The ‘wise mind’ term was introduced by the founder of dialectical behaviour therapy, Marsha Linehan. According to Linehan, the wise mind lies between the emotional mind and reasonable mind.
This encourages you to use your wise mind and be aware of both your emotions and reasoning. Are you being too emotional or too factual? Where does your balance lie?
4. Let go of any judgement – let’s rewrite the judgement into non-judgement
This exercise is a way to move negative thoughts into non-judgemental thinking. Describe the situation factually without negative wording. Write down your own thoughts and feelings but remove any judgement from the description.
This helps the person using the exercise to remove negativity from their thinking and comments on life events, and turns this negativity into a non-judgement response.
3. Try some people watching as a release – removing yourself from your mind at times
When you need a break to ease your mind, try becoming a people watcher. This is a simple exercise or hack to reduce stress and practice non-judgement on others.
Just sit yourself at a park bench or a cafe and watch the people around you go about their day.
2. Practice body scanning – it will help you reconnect with your body so you better recognise what it needs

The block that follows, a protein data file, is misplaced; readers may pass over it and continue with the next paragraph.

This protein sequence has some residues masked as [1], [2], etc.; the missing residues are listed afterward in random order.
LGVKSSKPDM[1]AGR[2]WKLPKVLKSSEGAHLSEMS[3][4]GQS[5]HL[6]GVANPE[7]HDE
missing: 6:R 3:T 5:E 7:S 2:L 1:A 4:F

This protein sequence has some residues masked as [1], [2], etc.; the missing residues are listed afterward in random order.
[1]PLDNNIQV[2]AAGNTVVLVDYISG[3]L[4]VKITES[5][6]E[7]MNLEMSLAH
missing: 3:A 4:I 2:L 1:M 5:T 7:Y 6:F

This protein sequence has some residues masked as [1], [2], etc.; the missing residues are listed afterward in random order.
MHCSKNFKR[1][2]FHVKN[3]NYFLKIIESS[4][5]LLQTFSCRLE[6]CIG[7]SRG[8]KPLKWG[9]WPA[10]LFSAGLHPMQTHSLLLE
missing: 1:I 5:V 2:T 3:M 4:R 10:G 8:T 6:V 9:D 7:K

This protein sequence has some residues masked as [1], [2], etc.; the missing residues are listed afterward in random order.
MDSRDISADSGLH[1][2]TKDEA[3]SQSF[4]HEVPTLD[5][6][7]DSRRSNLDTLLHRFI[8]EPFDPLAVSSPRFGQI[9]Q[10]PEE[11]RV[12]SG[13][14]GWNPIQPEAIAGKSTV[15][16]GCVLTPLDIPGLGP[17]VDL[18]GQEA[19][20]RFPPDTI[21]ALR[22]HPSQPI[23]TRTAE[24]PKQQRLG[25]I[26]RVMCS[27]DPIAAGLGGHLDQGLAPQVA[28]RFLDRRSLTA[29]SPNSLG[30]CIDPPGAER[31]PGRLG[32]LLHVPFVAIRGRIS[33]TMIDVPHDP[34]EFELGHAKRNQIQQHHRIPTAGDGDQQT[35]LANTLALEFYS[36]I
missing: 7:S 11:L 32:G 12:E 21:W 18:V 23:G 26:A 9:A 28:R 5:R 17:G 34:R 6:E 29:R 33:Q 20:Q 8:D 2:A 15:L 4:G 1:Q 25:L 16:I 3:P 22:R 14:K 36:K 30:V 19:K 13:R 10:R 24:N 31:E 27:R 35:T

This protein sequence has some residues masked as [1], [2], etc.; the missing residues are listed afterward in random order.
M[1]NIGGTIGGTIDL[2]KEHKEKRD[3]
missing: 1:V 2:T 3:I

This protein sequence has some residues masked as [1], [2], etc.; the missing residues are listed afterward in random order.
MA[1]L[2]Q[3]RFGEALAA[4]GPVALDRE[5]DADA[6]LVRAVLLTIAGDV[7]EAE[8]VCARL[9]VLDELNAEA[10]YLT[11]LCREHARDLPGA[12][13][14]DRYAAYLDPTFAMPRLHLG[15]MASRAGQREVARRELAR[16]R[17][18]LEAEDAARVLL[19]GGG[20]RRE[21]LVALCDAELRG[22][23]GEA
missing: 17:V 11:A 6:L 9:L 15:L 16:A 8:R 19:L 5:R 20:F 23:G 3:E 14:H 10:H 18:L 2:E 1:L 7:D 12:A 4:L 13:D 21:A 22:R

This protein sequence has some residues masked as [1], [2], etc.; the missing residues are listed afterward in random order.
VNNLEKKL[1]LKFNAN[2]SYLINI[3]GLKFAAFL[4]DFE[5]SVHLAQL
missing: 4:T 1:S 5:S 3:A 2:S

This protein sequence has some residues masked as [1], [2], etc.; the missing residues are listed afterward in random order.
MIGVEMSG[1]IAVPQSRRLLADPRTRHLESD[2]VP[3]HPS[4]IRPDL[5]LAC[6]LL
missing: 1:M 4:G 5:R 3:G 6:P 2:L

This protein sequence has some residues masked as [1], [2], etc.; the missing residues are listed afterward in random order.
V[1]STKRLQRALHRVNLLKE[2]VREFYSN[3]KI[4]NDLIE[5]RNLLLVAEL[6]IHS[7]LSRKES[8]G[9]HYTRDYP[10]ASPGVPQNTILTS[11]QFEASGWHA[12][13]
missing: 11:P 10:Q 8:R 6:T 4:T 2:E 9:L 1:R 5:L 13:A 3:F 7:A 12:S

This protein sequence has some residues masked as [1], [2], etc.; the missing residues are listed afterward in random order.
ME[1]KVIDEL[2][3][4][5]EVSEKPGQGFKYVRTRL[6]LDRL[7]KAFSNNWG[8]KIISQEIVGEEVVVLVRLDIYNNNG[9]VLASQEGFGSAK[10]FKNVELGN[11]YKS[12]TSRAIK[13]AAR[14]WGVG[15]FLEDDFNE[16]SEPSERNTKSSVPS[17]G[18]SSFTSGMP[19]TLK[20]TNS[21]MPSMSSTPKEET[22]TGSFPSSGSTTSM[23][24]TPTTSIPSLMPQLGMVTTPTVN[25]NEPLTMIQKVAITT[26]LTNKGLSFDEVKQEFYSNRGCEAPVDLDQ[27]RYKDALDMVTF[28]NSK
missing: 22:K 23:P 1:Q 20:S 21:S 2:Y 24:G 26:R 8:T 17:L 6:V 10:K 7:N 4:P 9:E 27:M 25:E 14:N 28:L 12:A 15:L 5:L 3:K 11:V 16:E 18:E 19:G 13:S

Sometimes living a busy modern life with so many distractions can create a disconnect from our bodies. We can come home from work after a busy day and feel like all we want to do is sleep. This is often overlooked, and the cycle continues until burnout happens.
By learning to relax, scanning through your body, and listening to how everything feels and what it needs, you start to reconnect. A DBT mindfulness practice enables you to understand your body’s needs, and then you can adapt your lifestyle to support your body.
1. Learn about thought defusion – a useful DBT mindfulness exercise to ease your mind and separate your thoughts
Negative thoughts can often overtake the mind and dictate your day, leading to unproductive behaviour and unnecessary stress.
When we practise thought defusion, we learn to disperse thoughts from reality and become more mindful of the current situation.
Other notable mentions
Try not to worry about always being “right”: Don’t get hung up on the feeling of needing to be right all the time, and let your mind have a day off.
Always be engaged in the current activity: Avoid overthinking and losing the feeling of your current activity. When walking, become aware of your surroundings. When eating, actively think about your food’s taste and texture.
Practice compassion to yourself: Affirm mantras to yourself and accept your life as it is.
FAQs about DBT mindfulness
What Is DBT Mindfulness?
DBT mindfulness is an approach to behaviour change that focuses on positive thinking, connecting to the present moment, and practising non-judgement thinking. It is a powerful tool.
How does mindfulness fit into DBT and CBT?
The practice of mindfulness fits into both DBT and CBT (cognitive behavioural therapy) as both therapies work on feelings, thoughts, and behaviour.
Why does mindfulness matter?
The concept of mindfulness matters because the practice helps to reduce feelings of despair, anxiety, and stress and helps people learn to cope better in certain circumstances.